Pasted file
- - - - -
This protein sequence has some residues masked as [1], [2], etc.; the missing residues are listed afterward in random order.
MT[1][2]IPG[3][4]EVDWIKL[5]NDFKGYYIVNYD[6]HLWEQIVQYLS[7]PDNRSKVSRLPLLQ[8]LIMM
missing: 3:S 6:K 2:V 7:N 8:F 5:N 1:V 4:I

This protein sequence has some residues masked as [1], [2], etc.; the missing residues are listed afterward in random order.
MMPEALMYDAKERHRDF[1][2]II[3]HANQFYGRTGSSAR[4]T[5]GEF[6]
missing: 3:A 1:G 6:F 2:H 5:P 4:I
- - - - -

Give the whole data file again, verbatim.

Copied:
This protein sequence has some residues masked as [1], [2], etc.; the missing residues are listed afterward in random order.
MT[1][2]IPG[3][4]EVDWIKL[5]NDFKGYYIVNYD[6]HLWEQIVQYLS[7]PDNRSKVSRLPLLQ[8]LIMM
missing: 3:S 6:K 2:V 7:N 8:F 5:N 1:V 4:I

This protein sequence has some residues masked as [1], [2], etc.; the missing residues are listed afterward in random order.
MMPEALMYDAKERHRDF[1][2]II[3]HANQFYGRTGSSAR[4]T[5]GEF[6]
missing: 3:A 1:G 6:F 2:H 5:P 4:I